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Tuesday, August 9, 2011

Growing Dome Update-So Far, Not Too Shabby

The Growing Dome has been up and running since the first week in May when I planted our inaugural crop of veggies. We chose the 18 foot diameter dome which is appropriate for a family of 2-3, but the dome people didn't account for hungry beef cattle who stick their heads into the side vents for a little snack. That's why some of the stuff I planted had an early demise.

This should be remedied soon, though, since we bought the posts and cement for a fence to keep out those living lawn mowers we call The Angus Boys. The plan is for an outside garden area along with a bee yard,  surrounded with a 5 foot barbed wire fence. When the bees arrive, Meg the Beemaster suggests electrifying the fence at night to keep out hungry honey hunting bears.

Even though there have been Angus Boy raids on broccoli, green beans, pepper and cucumber plants, I still consider the garden inside the dome a success. Come on in and I'll give you a tour.

Inside we have added a layer of shredded bark mulch to the floor, which is over a layer of metal mesh hardware cloth and weed barrier cloth. Makes it homey, I think.

I have the Earthboxes in front of the water tank. The tomatoes in there haven't done as well as the ones in planter beds along the perimeter. Could it be because I didn't follow the replanting instructions and forgot to add fertilizer? Nonetheless, we have had a supply of cherry and yellow pear tomatoes and all the cinnamon basil I want. I'm making pesto this week. On the right side are jalapenos and an Early Girl tomato plant that grew so big I had to prune it at the top and sides. Next year I will have taller tomato cages.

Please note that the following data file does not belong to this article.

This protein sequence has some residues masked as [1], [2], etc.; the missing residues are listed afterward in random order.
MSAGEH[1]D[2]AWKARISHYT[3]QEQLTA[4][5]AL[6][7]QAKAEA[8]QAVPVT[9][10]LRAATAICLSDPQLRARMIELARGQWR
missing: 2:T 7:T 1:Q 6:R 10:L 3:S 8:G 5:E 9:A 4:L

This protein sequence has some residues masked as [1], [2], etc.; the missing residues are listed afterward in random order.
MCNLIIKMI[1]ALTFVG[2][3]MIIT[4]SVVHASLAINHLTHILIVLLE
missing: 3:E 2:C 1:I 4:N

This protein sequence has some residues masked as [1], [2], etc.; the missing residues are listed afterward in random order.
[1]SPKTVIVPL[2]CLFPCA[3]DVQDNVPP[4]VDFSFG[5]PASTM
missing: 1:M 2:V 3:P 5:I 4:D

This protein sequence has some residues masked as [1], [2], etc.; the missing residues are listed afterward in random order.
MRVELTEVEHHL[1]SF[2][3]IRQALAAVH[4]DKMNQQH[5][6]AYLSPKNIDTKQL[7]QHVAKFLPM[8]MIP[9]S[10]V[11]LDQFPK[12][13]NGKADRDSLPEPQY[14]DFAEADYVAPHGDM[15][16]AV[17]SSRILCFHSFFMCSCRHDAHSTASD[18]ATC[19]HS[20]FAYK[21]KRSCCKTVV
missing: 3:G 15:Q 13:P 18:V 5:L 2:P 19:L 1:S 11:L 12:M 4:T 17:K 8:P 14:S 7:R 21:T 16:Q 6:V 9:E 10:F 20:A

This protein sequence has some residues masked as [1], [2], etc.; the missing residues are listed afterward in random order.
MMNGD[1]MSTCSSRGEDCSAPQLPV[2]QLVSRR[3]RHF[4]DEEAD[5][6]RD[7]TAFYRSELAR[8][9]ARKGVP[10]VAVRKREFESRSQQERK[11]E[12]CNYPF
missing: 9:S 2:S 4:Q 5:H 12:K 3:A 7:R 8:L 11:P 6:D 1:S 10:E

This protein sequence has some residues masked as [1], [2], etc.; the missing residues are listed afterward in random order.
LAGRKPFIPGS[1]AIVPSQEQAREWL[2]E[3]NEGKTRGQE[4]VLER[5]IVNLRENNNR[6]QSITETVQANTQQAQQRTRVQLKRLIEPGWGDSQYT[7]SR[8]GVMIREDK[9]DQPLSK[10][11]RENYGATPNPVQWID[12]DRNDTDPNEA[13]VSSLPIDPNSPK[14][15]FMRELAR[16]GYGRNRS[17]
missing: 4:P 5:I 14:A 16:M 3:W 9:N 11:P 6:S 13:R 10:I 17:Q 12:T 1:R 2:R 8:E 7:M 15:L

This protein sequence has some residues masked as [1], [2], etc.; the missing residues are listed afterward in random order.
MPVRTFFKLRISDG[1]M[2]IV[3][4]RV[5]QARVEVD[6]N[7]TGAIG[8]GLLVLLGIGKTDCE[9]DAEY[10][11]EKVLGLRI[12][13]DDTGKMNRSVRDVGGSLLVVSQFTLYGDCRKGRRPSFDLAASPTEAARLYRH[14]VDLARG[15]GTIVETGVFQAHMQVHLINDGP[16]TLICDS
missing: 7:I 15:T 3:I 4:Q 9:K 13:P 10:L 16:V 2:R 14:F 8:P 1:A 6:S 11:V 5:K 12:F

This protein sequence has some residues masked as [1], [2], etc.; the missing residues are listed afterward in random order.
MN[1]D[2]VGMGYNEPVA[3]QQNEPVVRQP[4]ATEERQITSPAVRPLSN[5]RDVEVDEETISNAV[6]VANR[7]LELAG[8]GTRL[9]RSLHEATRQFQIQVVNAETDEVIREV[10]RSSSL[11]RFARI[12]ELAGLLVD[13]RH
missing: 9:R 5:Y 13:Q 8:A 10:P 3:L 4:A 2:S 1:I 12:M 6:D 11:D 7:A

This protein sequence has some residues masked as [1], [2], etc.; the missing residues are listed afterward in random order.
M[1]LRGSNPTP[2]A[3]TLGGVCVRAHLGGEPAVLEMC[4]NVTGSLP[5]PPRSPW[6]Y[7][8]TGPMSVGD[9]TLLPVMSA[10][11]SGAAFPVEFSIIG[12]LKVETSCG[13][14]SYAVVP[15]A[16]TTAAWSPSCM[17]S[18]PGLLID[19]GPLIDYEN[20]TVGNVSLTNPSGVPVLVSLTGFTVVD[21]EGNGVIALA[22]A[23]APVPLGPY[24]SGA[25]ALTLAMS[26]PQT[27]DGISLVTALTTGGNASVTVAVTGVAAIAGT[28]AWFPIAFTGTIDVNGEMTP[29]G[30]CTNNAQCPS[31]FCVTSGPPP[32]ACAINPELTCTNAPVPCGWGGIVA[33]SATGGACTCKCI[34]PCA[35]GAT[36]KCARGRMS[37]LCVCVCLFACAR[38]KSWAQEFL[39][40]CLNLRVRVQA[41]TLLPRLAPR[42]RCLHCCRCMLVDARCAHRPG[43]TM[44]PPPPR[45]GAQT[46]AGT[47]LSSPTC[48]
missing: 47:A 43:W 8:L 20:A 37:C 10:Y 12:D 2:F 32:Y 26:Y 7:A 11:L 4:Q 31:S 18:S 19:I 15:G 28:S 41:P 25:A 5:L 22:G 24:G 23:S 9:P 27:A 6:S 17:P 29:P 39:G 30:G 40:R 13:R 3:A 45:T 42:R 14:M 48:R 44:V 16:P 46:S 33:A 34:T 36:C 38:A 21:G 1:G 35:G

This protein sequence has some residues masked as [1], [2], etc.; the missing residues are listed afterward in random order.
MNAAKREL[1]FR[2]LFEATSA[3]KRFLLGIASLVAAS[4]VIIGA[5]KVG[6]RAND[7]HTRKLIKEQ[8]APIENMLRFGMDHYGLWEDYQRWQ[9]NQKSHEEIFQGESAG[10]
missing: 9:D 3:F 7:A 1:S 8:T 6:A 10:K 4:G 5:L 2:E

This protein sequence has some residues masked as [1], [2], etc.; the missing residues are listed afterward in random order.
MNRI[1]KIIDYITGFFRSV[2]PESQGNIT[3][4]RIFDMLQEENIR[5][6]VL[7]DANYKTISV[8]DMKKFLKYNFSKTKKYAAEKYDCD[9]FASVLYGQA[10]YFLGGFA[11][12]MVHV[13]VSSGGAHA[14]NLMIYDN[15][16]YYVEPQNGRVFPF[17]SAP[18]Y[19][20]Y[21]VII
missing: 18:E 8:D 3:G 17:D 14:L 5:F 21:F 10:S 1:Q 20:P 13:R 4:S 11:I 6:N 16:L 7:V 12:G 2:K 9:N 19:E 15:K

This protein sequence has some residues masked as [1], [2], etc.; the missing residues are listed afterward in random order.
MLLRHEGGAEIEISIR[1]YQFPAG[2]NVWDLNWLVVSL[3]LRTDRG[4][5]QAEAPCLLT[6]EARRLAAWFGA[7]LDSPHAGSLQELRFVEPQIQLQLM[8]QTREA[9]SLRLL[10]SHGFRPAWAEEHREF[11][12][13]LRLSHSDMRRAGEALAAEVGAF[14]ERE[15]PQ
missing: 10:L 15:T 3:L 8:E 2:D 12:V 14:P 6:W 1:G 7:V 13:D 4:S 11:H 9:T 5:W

We've had a steady stream of these Early Girl tomatoes for the past month. I've had one of the big yellow tomatoes on another plant and more are ripening. I'm starting some arctic-cool weather tomato plants this week. We'll see how long I can extend the tomato season. I know I am insane to try this, but why the heck not?

This variety, Big Jim chile, is in the Guinness Book of World Records for being the largest pepper, growing to 12 inches long. They are mildly hot but aren't ready yet. So I can't tell you how hot that really means. I'll bet they will be awesome stuffed with a picadillo mixture of some sort.

These are the last 2 or 3 cucumber plants (and we've had a couple cukes a week), covered with blossoms and flowers. The other cuke plants were to the right until Mignon, the midget marauder, stuck his head in the vent. In front are the purple green beans, which we have eaten every which way. They've been producing for the past month and a half and I think this week I will pick the last of them since they are getting tired.

We have new green beans coming up for the next go-round on this side and its opposite. In the back are carrots. I just broadcast the seeds instead of making neat little rows.  I won't do that next time because it's too chaotic and the tops are a tangled mess, even though I thinned them. There's a new zucchini plant in there, too, along with two remaining yellow pepper plants. Earlier some cilantro grew there and now it's pesto, in the freezer.

The dome's water tank keeps it cooler, and since Tom hooked up the solar water pump, there's a peaceful sense of tranquility. Nothing like water therapy to make a body feel good.

Especially after you've had plenty to eat and drink.

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